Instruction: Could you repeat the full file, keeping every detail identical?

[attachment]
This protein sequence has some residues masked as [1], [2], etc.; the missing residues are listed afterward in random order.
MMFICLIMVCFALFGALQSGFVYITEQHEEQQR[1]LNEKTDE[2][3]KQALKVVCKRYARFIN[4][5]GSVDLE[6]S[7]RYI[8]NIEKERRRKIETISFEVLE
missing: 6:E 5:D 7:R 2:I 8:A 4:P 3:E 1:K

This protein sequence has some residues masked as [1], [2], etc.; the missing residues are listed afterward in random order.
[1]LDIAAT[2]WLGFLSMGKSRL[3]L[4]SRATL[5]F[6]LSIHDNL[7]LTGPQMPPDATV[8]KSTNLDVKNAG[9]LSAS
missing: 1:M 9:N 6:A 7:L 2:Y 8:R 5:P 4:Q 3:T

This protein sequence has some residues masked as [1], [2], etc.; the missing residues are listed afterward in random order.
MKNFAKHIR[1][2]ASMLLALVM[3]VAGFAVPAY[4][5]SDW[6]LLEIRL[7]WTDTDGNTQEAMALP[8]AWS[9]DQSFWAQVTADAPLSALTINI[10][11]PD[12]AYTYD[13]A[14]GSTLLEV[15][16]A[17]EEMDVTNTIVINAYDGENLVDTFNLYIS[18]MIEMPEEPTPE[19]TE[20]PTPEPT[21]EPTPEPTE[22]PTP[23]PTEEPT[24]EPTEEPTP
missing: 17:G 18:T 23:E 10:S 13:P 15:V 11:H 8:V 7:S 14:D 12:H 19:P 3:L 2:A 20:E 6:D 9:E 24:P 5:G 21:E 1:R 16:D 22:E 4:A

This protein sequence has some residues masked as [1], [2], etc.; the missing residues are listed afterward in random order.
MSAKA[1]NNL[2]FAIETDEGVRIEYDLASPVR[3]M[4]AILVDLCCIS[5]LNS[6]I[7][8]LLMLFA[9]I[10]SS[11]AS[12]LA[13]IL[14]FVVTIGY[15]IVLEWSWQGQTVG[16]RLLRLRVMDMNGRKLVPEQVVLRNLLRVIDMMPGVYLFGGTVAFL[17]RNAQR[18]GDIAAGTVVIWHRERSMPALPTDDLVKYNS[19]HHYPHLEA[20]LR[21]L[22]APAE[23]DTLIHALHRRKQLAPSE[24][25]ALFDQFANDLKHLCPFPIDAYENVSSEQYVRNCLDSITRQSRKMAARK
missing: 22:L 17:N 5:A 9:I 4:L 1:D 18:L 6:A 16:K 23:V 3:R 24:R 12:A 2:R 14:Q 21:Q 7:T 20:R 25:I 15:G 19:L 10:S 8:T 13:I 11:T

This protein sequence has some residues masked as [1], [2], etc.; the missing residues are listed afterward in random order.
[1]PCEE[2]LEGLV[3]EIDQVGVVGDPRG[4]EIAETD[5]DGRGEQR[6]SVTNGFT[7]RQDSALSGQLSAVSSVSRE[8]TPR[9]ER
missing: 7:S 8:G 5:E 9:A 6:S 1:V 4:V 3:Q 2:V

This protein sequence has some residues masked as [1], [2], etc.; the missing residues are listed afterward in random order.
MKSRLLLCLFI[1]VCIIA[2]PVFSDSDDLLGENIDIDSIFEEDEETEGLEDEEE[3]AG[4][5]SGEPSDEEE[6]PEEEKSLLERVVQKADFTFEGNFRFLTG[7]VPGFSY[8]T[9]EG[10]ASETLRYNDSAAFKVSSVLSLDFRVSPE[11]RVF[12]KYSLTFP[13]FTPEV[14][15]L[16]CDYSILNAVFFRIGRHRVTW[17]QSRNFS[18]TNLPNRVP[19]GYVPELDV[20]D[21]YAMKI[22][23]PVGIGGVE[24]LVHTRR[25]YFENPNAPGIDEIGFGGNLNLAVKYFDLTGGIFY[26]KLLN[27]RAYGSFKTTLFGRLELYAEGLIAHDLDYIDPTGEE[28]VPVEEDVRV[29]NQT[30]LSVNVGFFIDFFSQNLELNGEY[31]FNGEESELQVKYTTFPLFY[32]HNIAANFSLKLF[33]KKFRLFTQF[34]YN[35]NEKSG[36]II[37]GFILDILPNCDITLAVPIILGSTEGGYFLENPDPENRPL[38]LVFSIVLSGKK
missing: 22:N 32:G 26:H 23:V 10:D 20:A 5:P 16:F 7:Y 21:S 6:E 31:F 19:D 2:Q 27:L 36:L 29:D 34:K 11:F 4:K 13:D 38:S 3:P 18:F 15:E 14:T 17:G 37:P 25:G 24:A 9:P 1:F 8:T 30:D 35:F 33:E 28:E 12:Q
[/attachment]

This protein sequence has some residues masked as [1], [2], etc.; the missing residues are listed afterward in random order.
MMFICLIMVCFALFGALQSGFVYITEQHEEQQR[1]LNEKTDE[2][3]KQALKVVCKRYARFIN[4][5]GSVDLE[6]S[7]RYI[8]NIEKERRRKIETISFEVLE
missing: 6:E 5:D 7:R 2:I 8:A 4:P 3:E 1:K

This protein sequence has some residues masked as [1], [2], etc.; the missing residues are listed afterward in random order.
[1]LDIAAT[2]WLGFLSMGKSRL[3]L[4]SRATL[5]F[6]LSIHDNL[7]LTGPQMPPDATV[8]KSTNLDVKNAG[9]LSAS
missing: 1:M 9:N 6:A 7:L 2:Y 8:R 5:P 4:Q 3:T

This protein sequence has some residues masked as [1], [2], etc.; the missing residues are listed afterward in random order.
MKNFAKHIR[1][2]ASMLLALVM[3]VAGFAVPAY[4][5]SDW[6]LLEIRL[7]WTDTDGNTQEAMALP[8]AWS[9]DQSFWAQVTADAPLSALTINI[10][11]PD[12]AYTYD[13]A[14]GSTLLEV[15][16]A[17]EEMDVTNTIVINAYDGENLVDTFNLYIS[18]MIEMPEEPTPE[19]TE[20]PTPEPT[21]EPTPEPTE[22]PTP[23]PTEEPT[24]EPTEEPTP
missing: 17:G 18:T 23:E 10:S 13:P 15:V 11:H 8:V 7:S 14:D 12:H 19:P 3:L 2:A 20:E 6:D 9:E 24:P 5:G 21:E 1:R 16:D 22:E 4:A

This protein sequence has some residues masked as [1], [2], etc.; the missing residues are listed afterward in random order.
MSAKA[1]NNL[2]FAIETDEGVRIEYDLASPVR[3]M[4]AILVDLCCIS[5]LNS[6]I[7][8]LLMLFA[9]I[10]SS[11]AS[12]LA[13]IL[14]FVVTIGY[15]IVLEWSWQGQTVG[16]RLLRLRVMDMNGRKLVPEQVVLRNLLRVIDMMPGVYLFGGTVAFL[17]RNAQR[18]GDIAAGTVVIWHRERSMPALPTDDLVKYNS[19]HHYPHLEA[20]LR[21]L[22]APAE[23]DTLIHALHRRKQLAPSE[24][25]ALFDQFANDLKHLCPFPIDAYENVSSEQYVRNCLDSITRQSRKMAARK
missing: 22:L 17:N 5:A 9:I 4:L 1:D 18:L 6:A 16:K 23:V 3:R 24:R 12:A 2:R 14:Q 21:Q 7:T 20:R 25:I 15:G 19:L 10:S 8:T 13:I 11:T

This protein sequence has some residues masked as [1], [2], etc.; the missing residues are listed afterward in random order.
[1]PCEE[2]LEGLV[3]EIDQVGVVGDPRG[4]EIAETD[5]DGRGEQR[6]SVTNGFT[7]RQDSALSGQLSAVSSVSRE[8]TPR[9]ER
missing: 7:S 8:G 5:E 9:A 6:S 1:V 4:V 3:Q 2:V

This protein sequence has some residues masked as [1], [2], etc.; the missing residues are listed afterward in random order.
MKSRLLLCLFI[1]VCIIA[2]PVFSDSDDLLGENIDIDSIFEEDEETEGLEDEEE[3]AG[4][5]SGEPSDEEE[6]PEEEKSLLERVVQKADFTFEGNFRFLTG[7]VPGFSY[8]T[9]EG[10]ASETLRYNDSAAFKVSSVLSLDFRVSPE[11]RVF[12]KYSLTFP[13]FTPEV[14][15]L[16]CDYSILNAVFFRIGRHRVTW[17]QSRNFS[18]TNLPNRVP[19]GYVPELDV[20]D[21]YAMKI[22][23]PVGIGGVE[24]LVHTRR[25]YFENPNAPGIDEIGFGGNLNLAVKYFDLTGGIFY[26]KLLN[27]RAYGSFKTTLFGRLELYAEGLIAHDLDYIDPTGEE[28]VPVEEDVRV[29]NQT[30]LSVNVGFFIDFFSQNLELNGEY[31]FNGEESELQVKYTTFPLFY[32]HNIAANFSLKLF[33]KKFRLFTQF[34]YN[35]NEKSG[36]II[37]GFILDILPNCDITLAVPIILGSTEGGYFLENPDPENRPL[38]LVFSIVLSGKK
missing: 22:N 32:G 26:H 23:V 10:D 20:A 5:P 16:F 7:Y 21:S 6:E 31:F 19:D 2:Q 27:L 36:L 29:D 34:K 11:F 4:K 13:D 38:S 3:P 18:F 15:E 14:T 17:G 37:P 25:G 24:A 9:P 1:F 8:T 30:D 35:F 33:E 28:E 12:Q